Character Oddities

From Traykon Campaign Setting - Pathfinder
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Game Mastery
Character Oddities Player Survival Guide
Sewers Treasure
Character Quirks Honor
Jousting Mystery
PC Glue Piecemeal Armor
Plot Ideas Random Encounters
Crime and Punishment

Arcane Fighters

Aside from pouches, robes, and components, sometimes an arcane spellcaster needs a little more in his arsenal for those times when spells alone are not enough. With the judicious use of skill allotment, a spellcaster can find himself not just a magical engine of destruction but a valued member of the party in almost any situation. For instance, a character who puts points in a combination of craft, knowledge, or profession will find that he is not reliant upon his spell selection or other party members to earn gold. By putting skill points in these areas, he can create a completely alternate persona to use when traveling or during times when the revelation of his true identity would be a detriment.

Feat selection is by far more important than most players grant to arcane casters. Although arcane spell failure for armor is often prohibitive, with careful selection and manufacture an arcane caster can find that certain types of armor become beneficial enough to spend a precious feat slot on gaining the appropriate armor proficiency. Weapon selections for arcane casters are somewhat limited but still useful enough for simple protection, however spending a feat to gain proficiency in a high damage weapon is well worth the investment. Consider the spellcaster who spends a feat to pick up proficiency in a Greatsword or a Longbow. They become just as useful as non-spellcasters in combat situations. That is a very useful ability when one begins to run low on spells or is thrown against a magic resistant foe.

Sangel

A wandering sorcerer masquerading as a warrior for hire is a prime example of an arcane spellcaster who has abilities and skills not typical for the spell slinging archetype.

Priestly Rogues

Rogues are the consummate masters of deception and deceit. Most players choose to focus on the skills and abilities of the rogue to become a stereotype. Rogues often find themselves at odds with local authorities and can even become a challenge for Game Masters to find ways to make sure the party can function in civilization with a wanted Rogue. Even Rogues who choose not to practice their talents in towns and cities where the party resides still accumulate enemies that often will come looking for retribution. Worst still are those enemies who oppose the Rogue on moral or ethical grounds and simply push to bring them to justice or kill them outright. These problems can drive entire campaigns as the Rogue and her companions try to cope with the consequences of someone who lives their life in the open.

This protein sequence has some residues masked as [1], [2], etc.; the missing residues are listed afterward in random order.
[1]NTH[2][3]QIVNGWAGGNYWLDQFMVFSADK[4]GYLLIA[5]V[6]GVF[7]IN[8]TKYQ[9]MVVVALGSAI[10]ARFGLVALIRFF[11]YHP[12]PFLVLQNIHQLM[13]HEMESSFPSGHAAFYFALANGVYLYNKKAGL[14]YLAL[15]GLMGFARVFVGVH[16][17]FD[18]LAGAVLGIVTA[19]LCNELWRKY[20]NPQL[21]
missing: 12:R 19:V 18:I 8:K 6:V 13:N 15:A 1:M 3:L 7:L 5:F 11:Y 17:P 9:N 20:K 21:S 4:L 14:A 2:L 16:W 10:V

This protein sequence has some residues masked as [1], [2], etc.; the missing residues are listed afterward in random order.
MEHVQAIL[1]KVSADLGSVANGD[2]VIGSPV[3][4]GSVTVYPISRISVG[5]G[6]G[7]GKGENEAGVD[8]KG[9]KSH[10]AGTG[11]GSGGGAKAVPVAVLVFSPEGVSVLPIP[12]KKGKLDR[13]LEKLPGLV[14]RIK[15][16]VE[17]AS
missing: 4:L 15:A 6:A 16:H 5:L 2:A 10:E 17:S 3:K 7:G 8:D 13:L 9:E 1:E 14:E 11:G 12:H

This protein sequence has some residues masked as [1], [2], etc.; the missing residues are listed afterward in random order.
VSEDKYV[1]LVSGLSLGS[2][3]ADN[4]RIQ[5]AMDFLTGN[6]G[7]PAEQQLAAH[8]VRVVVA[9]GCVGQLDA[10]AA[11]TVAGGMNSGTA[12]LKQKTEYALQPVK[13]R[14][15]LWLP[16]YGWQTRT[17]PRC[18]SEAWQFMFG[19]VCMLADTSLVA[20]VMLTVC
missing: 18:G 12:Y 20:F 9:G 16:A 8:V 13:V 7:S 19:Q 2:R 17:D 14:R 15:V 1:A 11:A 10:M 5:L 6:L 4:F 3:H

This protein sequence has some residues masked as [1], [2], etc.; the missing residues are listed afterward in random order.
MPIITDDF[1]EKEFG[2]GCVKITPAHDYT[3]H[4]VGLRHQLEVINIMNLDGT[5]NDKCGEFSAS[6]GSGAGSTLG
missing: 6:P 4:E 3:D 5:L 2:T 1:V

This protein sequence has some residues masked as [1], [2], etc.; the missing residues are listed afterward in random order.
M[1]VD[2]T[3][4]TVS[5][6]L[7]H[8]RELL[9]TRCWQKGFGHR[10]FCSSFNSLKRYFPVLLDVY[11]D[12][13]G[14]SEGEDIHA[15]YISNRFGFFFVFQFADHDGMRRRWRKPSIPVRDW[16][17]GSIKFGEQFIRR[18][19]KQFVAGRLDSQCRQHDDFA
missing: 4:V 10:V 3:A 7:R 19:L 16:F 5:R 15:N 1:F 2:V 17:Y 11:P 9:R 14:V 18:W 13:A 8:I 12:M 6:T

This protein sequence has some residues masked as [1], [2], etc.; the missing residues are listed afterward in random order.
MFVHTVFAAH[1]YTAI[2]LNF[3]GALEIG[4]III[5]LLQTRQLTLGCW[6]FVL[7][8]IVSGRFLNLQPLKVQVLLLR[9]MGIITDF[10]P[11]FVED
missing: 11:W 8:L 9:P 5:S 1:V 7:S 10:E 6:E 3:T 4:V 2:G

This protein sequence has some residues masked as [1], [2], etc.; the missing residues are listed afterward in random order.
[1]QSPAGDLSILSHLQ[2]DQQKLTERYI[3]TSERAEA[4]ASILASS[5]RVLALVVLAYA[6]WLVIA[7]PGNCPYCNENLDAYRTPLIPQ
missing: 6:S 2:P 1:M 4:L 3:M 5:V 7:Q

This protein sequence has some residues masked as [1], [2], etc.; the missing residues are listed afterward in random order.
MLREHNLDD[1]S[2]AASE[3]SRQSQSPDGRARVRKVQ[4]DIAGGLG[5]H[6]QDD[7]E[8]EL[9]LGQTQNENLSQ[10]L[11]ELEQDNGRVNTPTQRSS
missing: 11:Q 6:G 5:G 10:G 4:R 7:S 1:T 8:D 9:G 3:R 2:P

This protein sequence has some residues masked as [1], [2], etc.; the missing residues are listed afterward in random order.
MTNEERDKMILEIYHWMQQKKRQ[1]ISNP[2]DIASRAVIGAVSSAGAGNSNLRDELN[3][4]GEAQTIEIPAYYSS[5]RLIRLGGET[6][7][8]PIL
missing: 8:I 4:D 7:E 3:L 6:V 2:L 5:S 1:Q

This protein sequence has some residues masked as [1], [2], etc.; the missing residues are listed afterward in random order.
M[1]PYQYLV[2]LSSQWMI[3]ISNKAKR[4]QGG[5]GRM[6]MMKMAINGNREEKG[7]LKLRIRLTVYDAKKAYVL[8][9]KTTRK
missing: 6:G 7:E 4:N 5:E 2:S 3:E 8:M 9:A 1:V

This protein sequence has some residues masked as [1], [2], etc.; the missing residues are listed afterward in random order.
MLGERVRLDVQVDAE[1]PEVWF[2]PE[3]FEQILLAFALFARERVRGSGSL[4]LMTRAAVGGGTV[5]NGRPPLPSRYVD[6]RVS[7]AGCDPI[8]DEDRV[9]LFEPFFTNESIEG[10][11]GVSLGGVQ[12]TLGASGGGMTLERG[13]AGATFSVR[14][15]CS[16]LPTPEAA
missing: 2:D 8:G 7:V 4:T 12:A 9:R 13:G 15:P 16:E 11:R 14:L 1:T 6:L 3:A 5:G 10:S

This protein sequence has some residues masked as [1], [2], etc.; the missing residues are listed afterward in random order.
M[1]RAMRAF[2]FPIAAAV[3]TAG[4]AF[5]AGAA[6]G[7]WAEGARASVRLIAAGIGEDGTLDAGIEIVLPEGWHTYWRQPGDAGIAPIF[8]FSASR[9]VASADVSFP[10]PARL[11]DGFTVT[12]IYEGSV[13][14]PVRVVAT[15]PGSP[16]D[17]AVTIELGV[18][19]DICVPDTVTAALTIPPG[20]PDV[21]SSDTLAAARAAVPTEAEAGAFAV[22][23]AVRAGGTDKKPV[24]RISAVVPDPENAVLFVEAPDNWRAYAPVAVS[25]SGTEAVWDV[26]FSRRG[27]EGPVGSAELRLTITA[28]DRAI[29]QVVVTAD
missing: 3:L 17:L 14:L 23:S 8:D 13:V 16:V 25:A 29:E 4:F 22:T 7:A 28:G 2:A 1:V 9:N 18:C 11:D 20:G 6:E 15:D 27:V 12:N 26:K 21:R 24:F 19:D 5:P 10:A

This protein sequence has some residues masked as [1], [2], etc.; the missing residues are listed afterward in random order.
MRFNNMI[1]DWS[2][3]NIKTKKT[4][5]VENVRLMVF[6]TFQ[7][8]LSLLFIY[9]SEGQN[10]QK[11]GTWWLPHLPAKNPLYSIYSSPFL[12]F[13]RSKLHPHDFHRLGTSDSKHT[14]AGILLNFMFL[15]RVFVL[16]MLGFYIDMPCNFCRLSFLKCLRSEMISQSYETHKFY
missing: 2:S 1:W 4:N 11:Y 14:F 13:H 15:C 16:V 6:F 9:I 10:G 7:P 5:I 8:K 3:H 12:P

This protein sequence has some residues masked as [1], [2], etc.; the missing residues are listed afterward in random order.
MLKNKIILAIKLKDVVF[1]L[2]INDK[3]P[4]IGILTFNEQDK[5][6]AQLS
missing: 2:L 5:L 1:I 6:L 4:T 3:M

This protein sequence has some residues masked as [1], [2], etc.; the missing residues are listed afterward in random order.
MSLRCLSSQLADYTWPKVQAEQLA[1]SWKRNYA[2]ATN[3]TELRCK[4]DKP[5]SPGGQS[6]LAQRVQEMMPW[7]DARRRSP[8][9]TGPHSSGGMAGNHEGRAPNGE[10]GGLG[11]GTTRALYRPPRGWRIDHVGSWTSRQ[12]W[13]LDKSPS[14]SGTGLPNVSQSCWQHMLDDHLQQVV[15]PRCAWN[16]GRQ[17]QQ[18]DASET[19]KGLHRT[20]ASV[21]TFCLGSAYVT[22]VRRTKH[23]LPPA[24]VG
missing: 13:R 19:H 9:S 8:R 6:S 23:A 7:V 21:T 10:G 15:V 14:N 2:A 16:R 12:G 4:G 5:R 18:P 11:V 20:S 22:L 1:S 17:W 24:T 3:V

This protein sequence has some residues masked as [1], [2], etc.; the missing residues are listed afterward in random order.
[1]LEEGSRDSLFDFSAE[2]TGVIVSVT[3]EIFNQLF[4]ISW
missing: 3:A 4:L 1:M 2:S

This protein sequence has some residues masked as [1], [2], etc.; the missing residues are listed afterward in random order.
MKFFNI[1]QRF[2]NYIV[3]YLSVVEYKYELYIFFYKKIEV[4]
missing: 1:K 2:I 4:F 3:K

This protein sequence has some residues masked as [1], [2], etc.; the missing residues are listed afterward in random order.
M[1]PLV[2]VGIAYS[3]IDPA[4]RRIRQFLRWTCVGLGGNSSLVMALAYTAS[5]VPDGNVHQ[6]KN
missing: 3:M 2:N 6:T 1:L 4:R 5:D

Clever Rogues will travel with some type of cover or alternate persona. Rogues can often easily take a level as a Cleric or Priest of a sympathetic deity and disguise themselves as wandering spokesmen of the gods. This can solve a lot of issues for the Rogue, allowing them to freely operate in towns and cities while secretly plying their real trade. Furthermore, they can seek aid and succor inside the temples of friendly deities during their travel. This will often be a boon to the adventuring party as temples will often provide their services at a reduced cost to friends of the faith.

Even Rogues who do not have a level in a divine class can pretend to be a Cleric or Priest. This can be difficult to accomplish and runs the risk of angering the church they choose to represent. Should someone choose to pretend to be a divine messenger, they should at least be a follower of the deity they wish to represent. Many deities will ignore the faithful pretending to be a member of the clergy as long as they follow the tennents of the faith. Lawful deities seldom accept this without punishing the transgressor. No matter how the deity feels, the official temples and clergy will know an imposter and treat them harshly when encountered. For this reason, some intrepid Rogues even go so far as to invent deities to worship in their travels.

Prerifax

A simple rogue who was a devotee of Vusha began hiding himself while traveling as a wandering Cleric. It wasn't long however before his proselytizing took root and he began to channel the power of his deity.